Barclay Butera has been redefining luxury his entire career and one thing has not changed: his belief in helping his clients achieve the “Better-Best” concept of living. His mantra is “in interior design there are no rules”.
He grew up in the interior design business, and, at 25, found himself with an opportunity to create his own company in Los Angeles. Butera’s transitional style grounds itself in traditional European, American and Far East influences and integrates clients’ personal pieces with new classics that contain an edgier element.
Butera has been featured in Traditional Home, ElleDécor, House Beautiful, Town & Country, Veranda; has written Barclay Butera: Living in Style for Assouline; has produced products for Kravet, amongst others; and, appeared in numerous blogs and TV programs.
In an effort to give you a sneak peek into the highly anticipated window displays at LEGENDS OF LA CIENEGA 2011: CELEBRATE ART, we asked the Legends designers to share the inspiring thoughts and aesthetics behind their Legends window in the La Cienega Design Quarter. "The Legends Style Sheet" sponsored by Jean de Merry, presents a series of fun and unconventional interviews with our participating window display designers.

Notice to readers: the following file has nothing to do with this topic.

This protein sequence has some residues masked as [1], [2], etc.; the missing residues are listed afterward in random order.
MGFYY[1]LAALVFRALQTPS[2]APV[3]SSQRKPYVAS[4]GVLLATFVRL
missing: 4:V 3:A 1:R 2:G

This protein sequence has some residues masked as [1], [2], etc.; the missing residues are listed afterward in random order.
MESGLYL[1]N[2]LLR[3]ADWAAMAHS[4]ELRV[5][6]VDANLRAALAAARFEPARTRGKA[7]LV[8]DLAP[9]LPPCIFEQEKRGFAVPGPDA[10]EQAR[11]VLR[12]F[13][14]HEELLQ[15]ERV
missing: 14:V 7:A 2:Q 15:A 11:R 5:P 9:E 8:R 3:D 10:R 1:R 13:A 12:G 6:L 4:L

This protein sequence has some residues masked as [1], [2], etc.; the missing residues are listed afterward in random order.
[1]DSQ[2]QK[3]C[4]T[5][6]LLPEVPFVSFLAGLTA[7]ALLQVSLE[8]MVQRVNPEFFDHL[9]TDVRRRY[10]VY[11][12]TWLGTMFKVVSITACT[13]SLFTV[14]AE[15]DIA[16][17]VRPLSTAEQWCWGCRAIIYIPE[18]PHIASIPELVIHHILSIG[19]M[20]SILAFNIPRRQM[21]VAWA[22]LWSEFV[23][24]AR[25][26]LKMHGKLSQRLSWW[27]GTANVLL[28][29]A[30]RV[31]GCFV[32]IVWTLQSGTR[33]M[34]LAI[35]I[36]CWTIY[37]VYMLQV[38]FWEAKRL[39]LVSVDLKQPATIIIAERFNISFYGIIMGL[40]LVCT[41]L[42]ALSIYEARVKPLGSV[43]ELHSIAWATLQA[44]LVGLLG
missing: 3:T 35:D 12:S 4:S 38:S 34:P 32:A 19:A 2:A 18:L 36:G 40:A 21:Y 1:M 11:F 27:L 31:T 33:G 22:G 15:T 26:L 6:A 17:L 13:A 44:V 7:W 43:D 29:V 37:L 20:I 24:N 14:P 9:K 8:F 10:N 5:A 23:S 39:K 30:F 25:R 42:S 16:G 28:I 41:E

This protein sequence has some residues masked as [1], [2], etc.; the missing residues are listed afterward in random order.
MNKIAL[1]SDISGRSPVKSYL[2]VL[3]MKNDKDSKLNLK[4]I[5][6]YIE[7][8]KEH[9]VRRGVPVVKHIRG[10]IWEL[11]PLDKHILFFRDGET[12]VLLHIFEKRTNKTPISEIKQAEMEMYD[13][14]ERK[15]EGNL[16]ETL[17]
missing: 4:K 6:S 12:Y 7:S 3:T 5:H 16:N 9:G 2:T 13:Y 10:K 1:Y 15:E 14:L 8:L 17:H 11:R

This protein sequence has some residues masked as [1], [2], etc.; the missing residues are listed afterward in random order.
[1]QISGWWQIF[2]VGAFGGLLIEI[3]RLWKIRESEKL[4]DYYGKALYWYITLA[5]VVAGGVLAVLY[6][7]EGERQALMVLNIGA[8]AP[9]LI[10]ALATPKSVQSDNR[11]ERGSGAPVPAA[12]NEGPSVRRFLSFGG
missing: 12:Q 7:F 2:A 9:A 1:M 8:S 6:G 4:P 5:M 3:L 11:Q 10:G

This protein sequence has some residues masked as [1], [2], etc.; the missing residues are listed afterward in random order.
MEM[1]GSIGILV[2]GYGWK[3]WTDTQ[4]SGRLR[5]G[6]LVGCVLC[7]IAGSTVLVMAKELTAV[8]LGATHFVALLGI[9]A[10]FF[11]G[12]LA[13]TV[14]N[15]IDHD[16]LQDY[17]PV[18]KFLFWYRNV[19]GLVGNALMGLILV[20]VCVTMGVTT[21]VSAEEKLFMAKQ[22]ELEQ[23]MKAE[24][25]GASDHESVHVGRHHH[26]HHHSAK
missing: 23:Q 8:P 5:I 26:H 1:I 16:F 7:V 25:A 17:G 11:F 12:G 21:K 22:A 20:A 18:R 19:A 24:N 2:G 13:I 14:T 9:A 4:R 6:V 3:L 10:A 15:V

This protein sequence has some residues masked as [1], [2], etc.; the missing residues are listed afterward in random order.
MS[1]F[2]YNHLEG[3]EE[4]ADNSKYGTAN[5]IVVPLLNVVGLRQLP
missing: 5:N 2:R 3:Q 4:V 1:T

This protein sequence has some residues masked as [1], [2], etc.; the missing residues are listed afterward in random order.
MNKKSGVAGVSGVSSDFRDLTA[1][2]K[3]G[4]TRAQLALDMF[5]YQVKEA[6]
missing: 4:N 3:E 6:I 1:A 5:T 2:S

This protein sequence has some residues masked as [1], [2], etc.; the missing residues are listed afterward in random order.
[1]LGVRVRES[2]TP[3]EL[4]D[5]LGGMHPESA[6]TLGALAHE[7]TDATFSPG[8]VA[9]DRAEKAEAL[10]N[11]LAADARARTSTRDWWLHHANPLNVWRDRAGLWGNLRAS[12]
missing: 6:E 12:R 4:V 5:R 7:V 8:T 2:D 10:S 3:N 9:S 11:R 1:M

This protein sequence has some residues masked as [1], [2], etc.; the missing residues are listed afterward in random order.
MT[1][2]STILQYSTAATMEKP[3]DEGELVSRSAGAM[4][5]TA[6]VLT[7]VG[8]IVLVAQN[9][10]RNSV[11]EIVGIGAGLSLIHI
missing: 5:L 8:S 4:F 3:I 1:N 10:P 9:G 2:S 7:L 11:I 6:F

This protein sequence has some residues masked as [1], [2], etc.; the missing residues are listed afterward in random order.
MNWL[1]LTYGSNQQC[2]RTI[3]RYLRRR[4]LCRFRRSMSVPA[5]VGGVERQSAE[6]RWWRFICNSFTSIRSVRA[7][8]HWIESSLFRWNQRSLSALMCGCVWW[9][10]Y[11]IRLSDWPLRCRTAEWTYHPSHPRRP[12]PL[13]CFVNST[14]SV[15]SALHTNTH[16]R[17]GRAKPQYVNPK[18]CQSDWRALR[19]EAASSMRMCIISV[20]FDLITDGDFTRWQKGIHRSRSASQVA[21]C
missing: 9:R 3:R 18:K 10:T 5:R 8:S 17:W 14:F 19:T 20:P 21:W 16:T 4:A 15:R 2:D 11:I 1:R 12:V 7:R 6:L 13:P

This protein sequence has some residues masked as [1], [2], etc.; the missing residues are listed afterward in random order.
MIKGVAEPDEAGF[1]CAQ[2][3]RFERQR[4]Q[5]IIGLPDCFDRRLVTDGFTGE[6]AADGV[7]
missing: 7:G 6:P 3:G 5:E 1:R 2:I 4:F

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Robert Motherwell (1915-1991) was an American Abstract Expressionist painter and printmaker. He was one of the youngest of the New York School (a phrase he coined), which also included Jackson Pollock, Mark Rothko, Willem de Kooning and Philip Guston. Being from Northern California, he received his BA in philosophy from Stanford University and completed one year of a philosophy Ph.D. at Harvard before shifting to art and art history at Columbia University. His rigorous background in rhetoric would serve him and the Abstract Expressionists well, as he was able to articulate to the public what it was that he and his friends were doing in New York. Without his tireless devotion to communication (in addition to his prolific painting), well-known Abstract Expressionists like Rothko, who was extremely shy and rarely left his studio, might not have made it into the public eye. Motherwell’s collected writings are a truly exceptional window into the Abstract Expressionist world. His greatest goal was to use the staging of his work to convey to the viewer the mental and physical engagement of the artist with the canvas. He preferred using the starkness of black paint as one of the basic elements of his paintings. He was awarded the National Medal of Arts in 1989.